Document Type

Conference Proceeding


Review of Progress in Quantitative Nondestructive Evaluation

Publication Date



Chicago, IL


The objective of this paper is to describe the use of a new technique of optical profilometry in a nondestructive, non‐contact fashion for the comparison of two metallic surfaces, one hard and one soft. When brought in contact with one another, the harder material (i.e. the tool) will impress its surface roughness onto the softer. It is understood that the resulting set of impressions left from a tool tip act in a manner similar to a photographic negative, in that it leaves a reverse, or negative impression on the surface of a plate. If properly inverted and reversed, measurements from the softer material should be identical to the harder indenting object with regard to surface texture and roughness. This assumption is inherent in the area of forensics, where bullets, cartridge cases, and toolmarked surfaces from crime scenes are compared to similar marks made under controlled conditions in the forensic laboratory. This paper will examine the methodology used to compare two surfaces for similarities and dissimilarities, and comment on the applicability of this technique to other studies.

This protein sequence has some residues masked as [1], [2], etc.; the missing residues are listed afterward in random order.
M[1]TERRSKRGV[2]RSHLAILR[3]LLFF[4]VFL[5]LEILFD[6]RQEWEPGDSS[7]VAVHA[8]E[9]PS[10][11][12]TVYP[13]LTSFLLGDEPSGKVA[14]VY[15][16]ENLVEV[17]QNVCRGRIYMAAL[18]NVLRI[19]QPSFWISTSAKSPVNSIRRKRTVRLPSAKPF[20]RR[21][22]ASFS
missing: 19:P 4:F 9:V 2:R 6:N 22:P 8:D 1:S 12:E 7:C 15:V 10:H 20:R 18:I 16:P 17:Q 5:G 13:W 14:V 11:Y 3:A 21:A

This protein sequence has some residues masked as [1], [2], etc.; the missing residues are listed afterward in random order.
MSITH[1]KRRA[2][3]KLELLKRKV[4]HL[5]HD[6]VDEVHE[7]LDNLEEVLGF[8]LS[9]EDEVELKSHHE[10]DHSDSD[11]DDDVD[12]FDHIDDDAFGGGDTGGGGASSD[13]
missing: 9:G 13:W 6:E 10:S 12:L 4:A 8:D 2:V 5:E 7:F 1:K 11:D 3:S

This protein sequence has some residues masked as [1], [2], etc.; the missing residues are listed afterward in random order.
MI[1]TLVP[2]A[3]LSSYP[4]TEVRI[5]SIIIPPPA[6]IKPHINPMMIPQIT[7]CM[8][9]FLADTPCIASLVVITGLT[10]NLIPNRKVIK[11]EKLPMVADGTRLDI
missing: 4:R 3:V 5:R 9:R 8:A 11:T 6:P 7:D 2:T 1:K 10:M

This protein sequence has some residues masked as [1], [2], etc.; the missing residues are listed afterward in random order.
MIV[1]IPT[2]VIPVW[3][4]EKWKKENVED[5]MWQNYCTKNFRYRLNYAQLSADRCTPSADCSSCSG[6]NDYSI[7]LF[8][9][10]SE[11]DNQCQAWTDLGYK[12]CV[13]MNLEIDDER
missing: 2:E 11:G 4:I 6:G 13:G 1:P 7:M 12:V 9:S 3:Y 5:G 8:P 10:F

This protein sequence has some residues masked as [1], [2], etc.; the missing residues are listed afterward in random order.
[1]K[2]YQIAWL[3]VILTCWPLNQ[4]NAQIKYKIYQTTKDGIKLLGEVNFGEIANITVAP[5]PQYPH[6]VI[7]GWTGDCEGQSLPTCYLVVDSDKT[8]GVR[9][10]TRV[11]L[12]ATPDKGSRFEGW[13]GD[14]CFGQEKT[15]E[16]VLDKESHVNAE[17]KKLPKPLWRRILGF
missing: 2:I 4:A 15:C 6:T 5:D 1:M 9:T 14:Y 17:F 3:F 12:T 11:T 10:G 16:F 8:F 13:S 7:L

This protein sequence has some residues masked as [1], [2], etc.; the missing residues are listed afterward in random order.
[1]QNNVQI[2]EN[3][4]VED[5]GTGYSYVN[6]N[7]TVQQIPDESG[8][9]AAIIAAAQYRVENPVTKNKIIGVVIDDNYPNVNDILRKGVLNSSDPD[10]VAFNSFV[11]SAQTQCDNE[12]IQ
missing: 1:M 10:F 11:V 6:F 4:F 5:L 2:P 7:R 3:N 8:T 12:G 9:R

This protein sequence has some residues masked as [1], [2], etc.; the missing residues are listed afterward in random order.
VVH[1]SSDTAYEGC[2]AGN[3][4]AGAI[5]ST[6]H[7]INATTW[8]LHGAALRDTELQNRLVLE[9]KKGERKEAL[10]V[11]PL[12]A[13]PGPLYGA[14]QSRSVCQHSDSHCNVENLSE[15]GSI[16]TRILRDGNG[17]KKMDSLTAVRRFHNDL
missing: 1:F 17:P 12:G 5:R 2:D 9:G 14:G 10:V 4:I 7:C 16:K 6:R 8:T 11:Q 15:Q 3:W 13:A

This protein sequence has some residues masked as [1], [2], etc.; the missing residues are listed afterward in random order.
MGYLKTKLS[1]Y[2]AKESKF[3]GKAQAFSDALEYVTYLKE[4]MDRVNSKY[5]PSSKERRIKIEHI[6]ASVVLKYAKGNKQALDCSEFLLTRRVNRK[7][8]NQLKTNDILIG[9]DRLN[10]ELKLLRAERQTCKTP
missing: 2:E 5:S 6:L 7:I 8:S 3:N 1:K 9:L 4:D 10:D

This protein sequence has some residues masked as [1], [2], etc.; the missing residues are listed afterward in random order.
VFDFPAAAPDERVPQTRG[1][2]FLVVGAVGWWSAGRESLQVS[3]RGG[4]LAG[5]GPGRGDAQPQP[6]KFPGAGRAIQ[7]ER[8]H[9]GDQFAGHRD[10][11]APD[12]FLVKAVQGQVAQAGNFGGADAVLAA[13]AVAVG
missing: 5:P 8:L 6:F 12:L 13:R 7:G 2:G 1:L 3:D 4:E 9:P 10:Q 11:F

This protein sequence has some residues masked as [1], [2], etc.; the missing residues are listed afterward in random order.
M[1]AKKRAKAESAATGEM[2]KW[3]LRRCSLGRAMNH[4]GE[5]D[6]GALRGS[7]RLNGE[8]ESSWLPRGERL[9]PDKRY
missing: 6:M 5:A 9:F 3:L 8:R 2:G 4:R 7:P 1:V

Copyright 2009 American Institute of Physics. This article may be downloaded for personal use only. Any other use requires prior permission of the author and the American Institute of Physics.

This article appeared in AIP Conference Proceedings, 1096 (2009): 1665–1671 and may be found at:

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American Institute of Physics




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